You have a great idea, you sketched it out, and possibly went onto Adobe Illustrator to finalize it. Now what should you do? Depending on the design, some products go straight into sample making, while others go into patternmaking. Either way, to ensure the best possible product, you will need a sample.
We asked 5 manufacturers why sample making is important to the production process and here are four main takeaways:
1. Reality Check:
One of the reasons sample making is so critical is because it serves as a reality check for you as a designer. It’s the first time your ideas take a 3 dimensional form. Sample making can have surprising outcomes, both good and bad, so it is important to allow yourself the time to go through the process, and make sure the final design is in alignment with what you were seeking creatively.
2. Saving Money in the Long Run:
In the long (and short) run, a good sample can save you lots of money. Matthew and I made iPhone sleeves back in the day, and because it was a simple construction, we went straight from patternmaking to tooling. It was a huge mistake. What we found out was that even though the seam allowance was off by less than a millimeter, it created serious issues.
Sara from Spooltown details two ways a sample can save you money:
First, there are many details in a physical sample that aren’t apparent in a technical drawing that you’ll want to make sure you like. The last thing you want is to receive a 500 piece production order that you don’t like the look of. Once your product is made, it’s generally too late to change anything, so you really want to work out the details before heading into production.
Second, you get the chance to road-test the construction on a sample, which can prevent costly customer returns, and bad first impressions of your business.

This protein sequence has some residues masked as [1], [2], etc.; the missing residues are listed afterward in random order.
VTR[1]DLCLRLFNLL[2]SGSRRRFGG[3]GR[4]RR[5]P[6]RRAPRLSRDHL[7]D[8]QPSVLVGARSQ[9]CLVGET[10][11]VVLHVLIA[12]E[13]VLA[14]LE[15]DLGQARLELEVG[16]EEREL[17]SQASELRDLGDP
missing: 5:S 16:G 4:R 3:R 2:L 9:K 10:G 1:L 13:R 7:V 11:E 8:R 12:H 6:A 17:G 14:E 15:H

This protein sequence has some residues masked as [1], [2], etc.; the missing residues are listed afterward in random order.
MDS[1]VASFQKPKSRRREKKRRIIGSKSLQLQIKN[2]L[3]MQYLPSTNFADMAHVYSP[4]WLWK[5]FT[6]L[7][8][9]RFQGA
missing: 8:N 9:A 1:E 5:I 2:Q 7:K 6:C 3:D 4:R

3. Necessary to do Production:
The general consensus from all of the manufacturers we spoke with was that most production houses will not move into production without a final, approved sample. Leah from OliveLoom also emphasizes how “samples allow for better communication between the designer, the production team and the sample maker.” That peace of mind is well worth the time and expense.
4. Quality Control:
Along with setting your own expectations, having a sample in hand can help increase the quality of your production run, and hold your manufacturer accountable to a certain degree of detail.
“With a sample in-hand, the designer can see the flaws and strong points of the article, and work off of that,” says Laura from Sample Sewing. Jennifer, a factory owner agrees, “sample making is what sets the foundation for production, and is your best bet to ensure a smooth process. By working out the design, fabric, fit, and construction in development, then having sound production patterns to reflect them, you are well-equipped for a successful production run, without the countless headaches that can arise from not taking the time to do so.”
It’s the #1 reason for Marianne from Quick Turn Clothing: “During the sample making process, the method of construction is worked out with the creative and technical teams, to ensure the design will work with the technical aspects of the sewing process at the factory level. Taking a shortcut to any of this process will definitely jeopardize the quality of production.”
Did we miss anything? Let us know in the comments
Image courtesy of: Hang Ten Gold